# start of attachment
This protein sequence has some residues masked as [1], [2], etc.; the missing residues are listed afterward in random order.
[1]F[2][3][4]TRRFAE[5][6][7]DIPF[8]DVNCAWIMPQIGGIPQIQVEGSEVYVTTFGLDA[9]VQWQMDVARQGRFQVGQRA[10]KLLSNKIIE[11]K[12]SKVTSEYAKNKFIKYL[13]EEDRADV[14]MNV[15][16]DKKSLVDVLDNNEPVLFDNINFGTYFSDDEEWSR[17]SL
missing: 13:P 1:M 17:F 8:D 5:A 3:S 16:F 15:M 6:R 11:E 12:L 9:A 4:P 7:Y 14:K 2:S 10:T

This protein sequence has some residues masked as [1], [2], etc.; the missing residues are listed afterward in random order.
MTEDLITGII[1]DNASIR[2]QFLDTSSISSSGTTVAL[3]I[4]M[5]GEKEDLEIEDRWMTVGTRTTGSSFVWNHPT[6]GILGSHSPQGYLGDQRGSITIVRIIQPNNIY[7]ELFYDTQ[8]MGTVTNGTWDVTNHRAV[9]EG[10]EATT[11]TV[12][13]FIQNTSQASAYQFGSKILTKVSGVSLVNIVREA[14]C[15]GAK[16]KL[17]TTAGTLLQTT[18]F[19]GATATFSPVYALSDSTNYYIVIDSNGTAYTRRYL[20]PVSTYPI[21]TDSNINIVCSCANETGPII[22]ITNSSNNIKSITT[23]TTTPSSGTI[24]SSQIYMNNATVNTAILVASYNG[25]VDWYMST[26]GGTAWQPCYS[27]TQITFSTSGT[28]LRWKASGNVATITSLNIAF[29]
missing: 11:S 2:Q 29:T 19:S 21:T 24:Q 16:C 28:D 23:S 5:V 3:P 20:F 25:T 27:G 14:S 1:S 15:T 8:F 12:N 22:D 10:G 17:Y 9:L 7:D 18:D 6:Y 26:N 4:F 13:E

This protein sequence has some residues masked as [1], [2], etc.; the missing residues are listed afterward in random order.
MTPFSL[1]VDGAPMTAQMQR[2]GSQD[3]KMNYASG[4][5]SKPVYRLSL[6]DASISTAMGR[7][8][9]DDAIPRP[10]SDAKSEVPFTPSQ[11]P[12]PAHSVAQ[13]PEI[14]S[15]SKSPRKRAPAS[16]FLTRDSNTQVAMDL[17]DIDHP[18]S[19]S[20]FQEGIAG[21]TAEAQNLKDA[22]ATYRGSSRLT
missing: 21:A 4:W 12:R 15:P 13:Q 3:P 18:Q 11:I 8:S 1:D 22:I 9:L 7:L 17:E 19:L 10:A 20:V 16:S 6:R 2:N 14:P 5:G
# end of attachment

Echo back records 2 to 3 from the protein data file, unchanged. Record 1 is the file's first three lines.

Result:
This protein sequence has some residues masked as [1], [2], etc.; the missing residues are listed afterward in random order.
MTEDLITGII[1]DNASIR[2]QFLDTSSISSSGTTVAL[3]I[4]M[5]GEKEDLEIEDRWMTVGTRTTGSSFVWNHPT[6]GILGSHSPQGYLGDQRGSITIVRIIQPNNIY[7]ELFYDTQ[8]MGTVTNGTWDVTNHRAV[9]EG[10]EATT[11]TV[12][13]FIQNTSQASAYQFGSKILTKVSGVSLVNIVREA[14]C[15]GAK[16]KL[17]TTAGTLLQTT[18]F[19]GATATFSPVYALSDSTNYYIVIDSNGTAYTRRYL[20]PVSTYPI[21]TDSNINIVCSCANETGPII[22]ITNSSNNIKSITT[23]TTTPSSGTI[24]SSQIYMNNATVNTAILVASYNG[25]VDWYMST[26]GGTAWQPCYS[27]TQITFSTSGT[28]LRWKASGNVATITSLNIAF[29]
missing: 11:S 2:Q 29:T 19:S 21:T 24:Q 16:C 28:D 23:S 5:V 3:P 20:F 25:T 27:G 14:S 1:S 15:T 8:F 12:N 22:D 10:G 17:Y 9:L 7:D 18:D 6:Y 26:N 4:F 13:E

This protein sequence has some residues masked as [1], [2], etc.; the missing residues are listed afterward in random order.
MTPFSL[1]VDGAPMTAQMQR[2]GSQD[3]KMNYASG[4][5]SKPVYRLSL[6]DASISTAMGR[7][8][9]DDAIPRP[10]SDAKSEVPFTPSQ[11]P[12]PAHSVAQ[13]PEI[14]S[15]SKSPRKRAPAS[16]FLTRDSNTQVAMDL[17]DIDHP[18]S[19]S[20]FQEGIAG[21]TAEAQNLKDA[22]ATYRGSSRLT
missing: 21:A 4:W 12:R 15:P 13:Q 3:P 18:Q 11:I 8:S 1:D 22:I 9:L 7:L 17:E 19:L 10:A 20:V 16:S 6:R 2:N 14:P 5:G